We think online retailers can help build up our image. We are on Mr Porter, for example, and Manufactum here in Germany. They help to build up our image. Journalists help to build up our image, it is influencers, bloggers, all kinds of people. It is not just one retailer.
WP: If you could rewind the clock 12 months and go through this year again, do you think that Nomos could have, or should have handled this process any differently?
Anke Fuhrhop: Well, since this has caused such an upstir, perhaps we could have, but we would not have changed our decision. We still think it is the best strategy to combat the grey market, to try to make it less important. We would not want to stop working with Chrono24 and Chronext. We could have explained it better to our retailers and we have underestimated their worries.
Retailers tell us that 50% of shops could die within the coming years, and we probably underestimated these worries. But we believe that if retailers reinvent themselves and work on what their advantages are compared to online sales, they will survive.
We have around 500 retailers worldwide, including around 200 in Germany, and we are quite sure that most of them will survive. At the moment, nine out of 10 customers buy our watches offline at their local retailers. There are estimates that this will go down to 8 out of 10, but the proportion of people that buy watches online will not go above 20%. There is a good chance that most of the retailers will survive.
WP: That makes the decision to appoint Chrono24 and Chronext even more baffling. Let’s take two huge retail partners for Nomos: Wempe and The Watches of Switzerland Group, if Watches of Switzerland went the same way as Wempe, you would be losing a huge number of doors from two of the world’s biggest and best retailers. Surely that would make the decision with Chrono24 and Chronext look wrong?
Anke Fuhrhop: It might look that way. We are in talks with Watches of Switzerland. We are talking to all of our retailers who have said they do not agree with our decision. We are sending a new letter and Roland is in talks with the most important retailers at the moment to personally explain our decision. We have had very positive feedback from them, so far. We do not know of any other big partners that want to stop working with Nomos. We are also thinking about explaining it better to them in a more detailed mailing.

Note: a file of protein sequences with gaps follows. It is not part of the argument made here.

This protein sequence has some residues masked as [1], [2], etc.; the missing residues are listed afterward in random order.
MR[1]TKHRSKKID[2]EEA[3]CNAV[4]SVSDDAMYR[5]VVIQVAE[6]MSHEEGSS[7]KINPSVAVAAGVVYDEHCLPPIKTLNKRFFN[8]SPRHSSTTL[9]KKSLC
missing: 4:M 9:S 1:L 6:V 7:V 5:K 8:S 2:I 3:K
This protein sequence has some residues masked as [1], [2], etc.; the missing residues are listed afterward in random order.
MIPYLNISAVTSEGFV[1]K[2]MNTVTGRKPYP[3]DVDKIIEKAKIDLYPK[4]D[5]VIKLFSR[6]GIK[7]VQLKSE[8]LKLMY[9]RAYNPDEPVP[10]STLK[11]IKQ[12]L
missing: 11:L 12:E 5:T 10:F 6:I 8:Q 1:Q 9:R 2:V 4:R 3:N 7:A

WP: The fact that you are having to use so much energy convincing your retail partners demonstrates just how risky the decision has been.
Anke Fuhrhop: It has been. We probably have not explained it well enough. But, rather than take back the decision, we want to explain it better so that they can understand what made us take the decision.
We are convinced that retailers will survive if they keep their margins. Roland is quite convinced that retailers are not worried about the 10% of customers that buy their watches from the internet, they are more worried about the 90% asking for discounts in their shops because they have seen discounted prices online. This is what we have to explain to the retailers.
It is not about a small number of customers shopping online, it is about the large proportion of customers asking for discounts when they go into shops. This is why we are so keen on only displaying recommended retail prices online.
WP: In which case, the details really matter. When I asked about whether Chrono24 had agreed to stop selling below RRP, as Chronext has agreed, that is key. The other even bigger player is Ebay. Even if you have convinced Chronext and Chrono24 to sell new watches at RRP, you have not shut down Ebay as a channel for grey market discounting, so you could still get 90% of customers asking for the discounts they can get on Ebay. Unless you solve the problem completely, you do not really solve it at all.
Anke Fuhrhop: We think that Chronext is one of the biggest players that works with multiple brands and worldwide. It is growing and we wanted to start somewhere. This is the start of our campaign, and we will continue.
WP: Could you see a situation where you could work with Ebay?
Anke Fuhrhop: We have not discussed that yet and I would have to discuss it with Roland. I am not sure what he thinks about Ebay. Chrono24 and Chronext were the most important for us to begin with. Of course we will extend the strategy, but we have not spoken about further steps yet.
WP: If you were able to tell retailers, including Wempe, that customers would no longer be able to buy a single brand new watches at a discount from the grey market, then I think they would understand the strategy better and see the upside. But if you can only deal with 25% of dealers offering new watches at discounts, then you have really achieved nothing except upsetting your long term partners.
Anke Fuhrhop: We have started with two, but I cannot talk about the next steps.